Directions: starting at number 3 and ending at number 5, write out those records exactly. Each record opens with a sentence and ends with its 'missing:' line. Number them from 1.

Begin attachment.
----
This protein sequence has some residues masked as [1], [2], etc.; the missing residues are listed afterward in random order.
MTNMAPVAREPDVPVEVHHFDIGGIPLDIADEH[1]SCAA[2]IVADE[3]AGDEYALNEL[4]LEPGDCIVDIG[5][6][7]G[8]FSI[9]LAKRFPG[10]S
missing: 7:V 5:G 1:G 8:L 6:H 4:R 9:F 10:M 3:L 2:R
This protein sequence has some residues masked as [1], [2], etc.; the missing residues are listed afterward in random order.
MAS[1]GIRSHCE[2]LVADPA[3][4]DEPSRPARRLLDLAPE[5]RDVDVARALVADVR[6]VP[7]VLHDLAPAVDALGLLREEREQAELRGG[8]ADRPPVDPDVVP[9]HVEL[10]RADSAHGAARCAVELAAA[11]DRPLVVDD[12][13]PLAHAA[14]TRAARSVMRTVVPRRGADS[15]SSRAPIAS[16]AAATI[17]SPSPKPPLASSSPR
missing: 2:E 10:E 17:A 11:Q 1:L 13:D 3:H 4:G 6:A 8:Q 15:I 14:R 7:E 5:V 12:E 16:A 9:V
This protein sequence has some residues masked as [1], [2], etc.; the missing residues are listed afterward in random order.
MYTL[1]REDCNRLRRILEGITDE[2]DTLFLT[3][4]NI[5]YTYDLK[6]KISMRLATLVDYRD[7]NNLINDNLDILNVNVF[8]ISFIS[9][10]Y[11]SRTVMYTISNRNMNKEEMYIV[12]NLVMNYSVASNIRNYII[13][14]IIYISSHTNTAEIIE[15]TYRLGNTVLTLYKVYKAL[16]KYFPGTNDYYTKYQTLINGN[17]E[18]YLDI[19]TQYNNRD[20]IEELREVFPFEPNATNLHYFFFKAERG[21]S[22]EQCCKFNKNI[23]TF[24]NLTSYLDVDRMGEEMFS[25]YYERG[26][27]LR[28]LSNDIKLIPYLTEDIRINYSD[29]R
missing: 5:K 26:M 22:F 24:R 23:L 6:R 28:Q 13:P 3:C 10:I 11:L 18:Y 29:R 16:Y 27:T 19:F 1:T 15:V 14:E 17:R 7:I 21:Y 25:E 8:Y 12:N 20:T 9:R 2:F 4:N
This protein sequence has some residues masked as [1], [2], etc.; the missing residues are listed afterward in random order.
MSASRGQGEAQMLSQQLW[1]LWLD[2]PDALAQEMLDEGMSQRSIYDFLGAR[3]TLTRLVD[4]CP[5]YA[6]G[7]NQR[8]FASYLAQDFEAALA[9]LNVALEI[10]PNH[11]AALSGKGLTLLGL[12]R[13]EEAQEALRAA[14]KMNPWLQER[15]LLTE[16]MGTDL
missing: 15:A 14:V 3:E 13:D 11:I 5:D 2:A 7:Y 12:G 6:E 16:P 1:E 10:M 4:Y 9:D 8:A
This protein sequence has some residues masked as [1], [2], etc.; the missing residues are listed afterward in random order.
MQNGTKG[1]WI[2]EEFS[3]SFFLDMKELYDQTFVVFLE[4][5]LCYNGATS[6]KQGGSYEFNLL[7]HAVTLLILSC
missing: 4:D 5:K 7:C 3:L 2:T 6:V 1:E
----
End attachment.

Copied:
This protein sequence has some residues masked as [1], [2], etc.; the missing residues are listed afterward in random order.
MYTL[1]REDCNRLRRILEGITDE[2]DTLFLT[3][4]NI[5]YTYDLK[6]KISMRLATLVDYRD[7]NNLINDNLDILNVNVF[8]ISFIS[9][10]Y[11]SRTVMYTISNRNMNKEEMYIV[12]NLVMNYSVASNIRNYII[13][14]IIYISSHTNTAEIIE[15]TYRLGNTVLTLYKVYKAL[16]KYFPGTNDYYTKYQTLINGN[17]E[18]YLDI[19]TQYNNRD[20]IEELREVFPFEPNATNLHYFFFKAERG[21]S[22]EQCCKFNKNI[23]TF[24]NLTSYLDVDRMGEEMFS[25]YYERG[26][27]LR[28]LSNDIKLIPYLTEDIRINYSD[29]R
missing: 5:K 26:M 22:F 24:R 23:L 6:R 28:Q 13:P 3:C 10:I 11:L 18:Y 29:R 16:Y 27:T 19:F 1:T 15:V 14:E 17:R 7:I 21:Y 25:E 8:Y 12:N 20:T 9:R 2:F 4:N
This protein sequence has some residues masked as [1], [2], etc.; the missing residues are listed afterward in random order.
MSASRGQGEAQMLSQQLW[1]LWLD[2]PDALAQEMLDEGMSQRSIYDFLGAR[3]TLTRLVD[4]CP[5]YA[6]G[7]NQR[8]FASYLAQDFEAALA[9]LNVALEI[10]PNH[11]AALSGKGLTLLGL[12]R[13]EEAQEALRAA[14]KMNPWLQER[15]LLTE[16]MGTDL
missing: 15:A 14:V 3:E 13:D 11:I 5:D 2:A 7:Y 12:G 6:E 16:P 1:E 10:M 4:Y 9:D 8:A
This protein sequence has some residues masked as [1], [2], etc.; the missing residues are listed afterward in random order.
MQNGTKG[1]WI[2]EEFS[3]SFFLDMKELYDQTFVVFLE[4][5]LCYNGATS[6]KQGGSYEFNLL[7]HAVTLLILSC
missing: 4:D 5:K 7:C 3:L 2:T 6:V 1:E